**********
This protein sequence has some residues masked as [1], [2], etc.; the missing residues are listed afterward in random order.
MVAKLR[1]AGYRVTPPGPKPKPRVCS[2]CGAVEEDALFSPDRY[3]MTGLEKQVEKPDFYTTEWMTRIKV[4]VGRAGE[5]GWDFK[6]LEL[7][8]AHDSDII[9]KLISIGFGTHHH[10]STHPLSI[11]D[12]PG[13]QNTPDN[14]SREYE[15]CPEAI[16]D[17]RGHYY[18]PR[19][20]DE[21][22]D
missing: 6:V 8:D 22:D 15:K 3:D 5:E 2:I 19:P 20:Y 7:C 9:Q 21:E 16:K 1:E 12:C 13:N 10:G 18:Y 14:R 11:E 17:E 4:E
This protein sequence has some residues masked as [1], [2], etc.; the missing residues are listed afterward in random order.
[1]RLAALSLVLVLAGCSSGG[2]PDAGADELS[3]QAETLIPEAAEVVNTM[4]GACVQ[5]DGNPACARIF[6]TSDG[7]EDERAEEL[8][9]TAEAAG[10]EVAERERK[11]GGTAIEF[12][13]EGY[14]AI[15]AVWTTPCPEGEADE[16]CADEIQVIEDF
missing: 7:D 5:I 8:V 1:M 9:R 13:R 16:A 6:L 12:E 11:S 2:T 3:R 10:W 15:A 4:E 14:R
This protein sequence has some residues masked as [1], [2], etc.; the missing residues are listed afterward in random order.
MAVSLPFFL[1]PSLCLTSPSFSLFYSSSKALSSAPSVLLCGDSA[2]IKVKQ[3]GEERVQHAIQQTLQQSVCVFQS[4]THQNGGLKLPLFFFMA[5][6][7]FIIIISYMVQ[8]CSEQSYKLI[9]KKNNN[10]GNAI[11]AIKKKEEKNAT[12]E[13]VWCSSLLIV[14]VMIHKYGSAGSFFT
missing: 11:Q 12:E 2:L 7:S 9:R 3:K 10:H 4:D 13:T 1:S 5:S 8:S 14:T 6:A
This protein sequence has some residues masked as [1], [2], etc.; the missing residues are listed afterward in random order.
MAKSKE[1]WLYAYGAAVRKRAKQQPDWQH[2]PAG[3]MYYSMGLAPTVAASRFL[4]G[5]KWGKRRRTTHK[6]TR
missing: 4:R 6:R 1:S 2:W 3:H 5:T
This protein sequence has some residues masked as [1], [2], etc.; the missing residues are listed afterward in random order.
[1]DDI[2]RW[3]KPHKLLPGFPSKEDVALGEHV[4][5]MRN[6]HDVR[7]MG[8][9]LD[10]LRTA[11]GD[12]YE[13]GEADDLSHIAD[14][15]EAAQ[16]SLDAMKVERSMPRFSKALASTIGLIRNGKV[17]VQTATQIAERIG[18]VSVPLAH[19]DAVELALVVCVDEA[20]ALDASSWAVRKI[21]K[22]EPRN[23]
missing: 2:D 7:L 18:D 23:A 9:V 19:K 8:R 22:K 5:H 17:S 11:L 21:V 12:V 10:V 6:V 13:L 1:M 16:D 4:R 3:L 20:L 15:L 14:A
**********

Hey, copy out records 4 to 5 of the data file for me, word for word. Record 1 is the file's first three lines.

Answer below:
This protein sequence has some residues masked as [1], [2], etc.; the missing residues are listed afterward in random order.
MAKSKE[1]WLYAYGAAVRKRAKQQPDWQH[2]PAG[3]MYYSMGLAPTVAASRFL[4]G[5]KWGKRRRTTHK[6]TR
missing: 4:R 6:R 1:S 2:W 3:H 5:T
This protein sequence has some residues masked as [1], [2], etc.; the missing residues are listed afterward in random order.
[1]DDI[2]RW[3]KPHKLLPGFPSKEDVALGEHV[4][5]MRN[6]HDVR[7]MG[8][9]LD[10]LRTA[11]GD[12]YE[13]GEADDLSHIAD[14][15]EAAQ[16]SLDAMKVERSMPRFSKALASTIGLIRNGKV[17]VQTATQIAERIG[18]VSVPLAH[19]DAVELALVVCVDEA[20]ALDASSWAVRKI[21]K[22]EPRN[23]
missing: 2:D 7:L 18:D 23:A 9:V 19:K 8:R 22:K 5:H 17:S 11:L 21:V 12:V 10:V 6:V 13:L 1:M 16:D 4:R 3:L 20:L 15:L 14:A